By reducing fees skimmed off by the financial service sector, an index fund can save investors over $1,000,000 over a 40-year investment lifetime.
Many commission-based advisors hate index funds. I don’t blame them… index funds don’t generate commissions like high-fee, actively managed funds.
As an engineer, I enjoy dissecting reality through data and predictive theories. Over the past eight years of investing, I’ve shifted from individual stocks to a portfolio of boring index funds.
In this post, I will equip you with the data and theory to show that index funds are the ideal investing approach (provided you are ready to invest).
Table of Contents
1. Index Funds Outperform 94% of Actively Managed Funds
You may wonder, “Why not invest in actively managed mutual funds, where professional stock pickers can outperform the market”?
For the 15 years ending in 2022, 93.95% of US mutual funds underperformed their benchmark index after fees.
So, why not just pick the 6% of funds that have outperformed the market over the past 15 years?
Past fund performance does not persist. Fund outperformance was due to luck. Past performance does not equate to future performance. I outline the outcomes of SPIVAs research below.
Mutual funds underperform the market because of high fees and market efficiency (defined below). Some mutual funds have fees of up to 2%, while index fund fees are often less than 0.1%.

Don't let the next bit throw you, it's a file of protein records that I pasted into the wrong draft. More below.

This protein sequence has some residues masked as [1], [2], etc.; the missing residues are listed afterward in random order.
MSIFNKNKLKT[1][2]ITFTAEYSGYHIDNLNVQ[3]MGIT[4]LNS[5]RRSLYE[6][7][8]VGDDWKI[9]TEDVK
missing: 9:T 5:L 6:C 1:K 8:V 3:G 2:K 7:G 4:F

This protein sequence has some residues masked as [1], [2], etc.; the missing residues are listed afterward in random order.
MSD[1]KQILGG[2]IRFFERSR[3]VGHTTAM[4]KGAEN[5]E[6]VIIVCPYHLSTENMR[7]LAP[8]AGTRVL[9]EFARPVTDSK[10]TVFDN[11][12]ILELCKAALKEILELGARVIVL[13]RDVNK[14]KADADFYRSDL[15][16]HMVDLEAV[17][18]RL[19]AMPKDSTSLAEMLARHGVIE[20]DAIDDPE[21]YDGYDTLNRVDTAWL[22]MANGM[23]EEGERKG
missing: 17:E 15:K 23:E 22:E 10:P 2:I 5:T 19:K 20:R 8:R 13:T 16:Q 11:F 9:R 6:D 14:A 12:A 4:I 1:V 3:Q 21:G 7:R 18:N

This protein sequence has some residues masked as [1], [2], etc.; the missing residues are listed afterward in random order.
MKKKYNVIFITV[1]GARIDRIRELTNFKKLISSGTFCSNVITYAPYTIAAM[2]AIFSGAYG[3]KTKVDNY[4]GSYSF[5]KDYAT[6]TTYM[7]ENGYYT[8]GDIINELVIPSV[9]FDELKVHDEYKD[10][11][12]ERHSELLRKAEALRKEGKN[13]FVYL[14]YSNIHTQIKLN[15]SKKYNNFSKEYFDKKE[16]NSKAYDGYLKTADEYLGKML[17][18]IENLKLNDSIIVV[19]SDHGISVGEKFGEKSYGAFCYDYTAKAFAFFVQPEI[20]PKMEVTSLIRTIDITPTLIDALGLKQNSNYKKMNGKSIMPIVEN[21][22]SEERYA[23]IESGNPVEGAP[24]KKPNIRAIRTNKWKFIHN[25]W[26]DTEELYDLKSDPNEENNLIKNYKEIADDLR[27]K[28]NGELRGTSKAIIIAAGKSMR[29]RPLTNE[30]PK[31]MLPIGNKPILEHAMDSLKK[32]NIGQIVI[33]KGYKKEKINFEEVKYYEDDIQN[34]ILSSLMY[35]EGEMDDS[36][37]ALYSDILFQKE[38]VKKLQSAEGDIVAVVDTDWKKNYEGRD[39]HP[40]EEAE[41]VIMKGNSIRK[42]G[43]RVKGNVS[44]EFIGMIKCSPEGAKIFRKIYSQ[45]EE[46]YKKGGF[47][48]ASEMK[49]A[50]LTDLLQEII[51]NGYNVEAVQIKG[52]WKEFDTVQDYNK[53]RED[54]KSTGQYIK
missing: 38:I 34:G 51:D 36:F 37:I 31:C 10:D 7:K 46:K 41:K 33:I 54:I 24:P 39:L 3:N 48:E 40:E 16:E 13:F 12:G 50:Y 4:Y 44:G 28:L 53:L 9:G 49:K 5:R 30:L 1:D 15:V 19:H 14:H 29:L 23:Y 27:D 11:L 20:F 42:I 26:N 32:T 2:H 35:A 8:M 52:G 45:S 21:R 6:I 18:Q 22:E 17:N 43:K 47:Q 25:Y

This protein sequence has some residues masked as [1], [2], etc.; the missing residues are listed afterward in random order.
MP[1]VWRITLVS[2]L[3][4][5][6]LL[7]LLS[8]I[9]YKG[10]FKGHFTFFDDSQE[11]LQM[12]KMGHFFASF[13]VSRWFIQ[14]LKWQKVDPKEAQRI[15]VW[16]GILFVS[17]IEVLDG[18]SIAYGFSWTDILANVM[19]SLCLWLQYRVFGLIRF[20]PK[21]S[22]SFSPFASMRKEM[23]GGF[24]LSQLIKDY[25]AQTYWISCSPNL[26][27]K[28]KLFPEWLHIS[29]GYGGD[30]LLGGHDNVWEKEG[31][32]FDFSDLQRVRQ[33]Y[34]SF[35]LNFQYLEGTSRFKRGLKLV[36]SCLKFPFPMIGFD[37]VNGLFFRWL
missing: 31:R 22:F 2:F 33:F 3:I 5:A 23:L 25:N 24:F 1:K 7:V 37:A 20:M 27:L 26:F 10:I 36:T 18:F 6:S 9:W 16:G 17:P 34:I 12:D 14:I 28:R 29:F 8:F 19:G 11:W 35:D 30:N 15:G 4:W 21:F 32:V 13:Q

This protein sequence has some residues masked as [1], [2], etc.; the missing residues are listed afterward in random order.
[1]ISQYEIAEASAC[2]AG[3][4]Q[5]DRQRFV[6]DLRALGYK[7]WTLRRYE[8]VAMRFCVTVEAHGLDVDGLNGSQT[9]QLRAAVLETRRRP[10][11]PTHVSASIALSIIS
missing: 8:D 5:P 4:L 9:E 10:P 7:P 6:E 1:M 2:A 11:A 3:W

As an investor, you want direct access to the earnings power of businesses worldwide with minimal fees. Index funds do precisely this.
2. Only 1.3% of Stocks Produce The Total Stock Market Wealth Creation
This study finds that “the top-performing 1.3% of global firms account for the $US 44.7 trillion in global stock market wealth creation from 1990 to 2018″.
If you miss the 1.3% of stocks, you will fail to beat the market. Your expected return will be that of 3-month treasury bills (cash).
You may ask, “Why not just invest in the 1.3% of stocks that produce all the wealth? That seems easy.”
The 1.3% of stocks are easily identified in hindsight (hindsight bias). The problem is that you need to find this 1.3% of companies before they explode in value.
A new set of stocks (1.3%) will pull the market forward in the future. Due to market efficiency (defined below), the it is hard to forecast what stocks will explode in value.
You can see that TSLA was one of the 1.3% of stocks that contributed to the total market return between 2020 and 2022.
But I don’t know what will happen with TSLA moving forward. Neither do you. Nor does anyone else.
Expectations about future earnings are already “priced in” TSLA’s stock. An investor can only expect the market return from TSLA moving forward.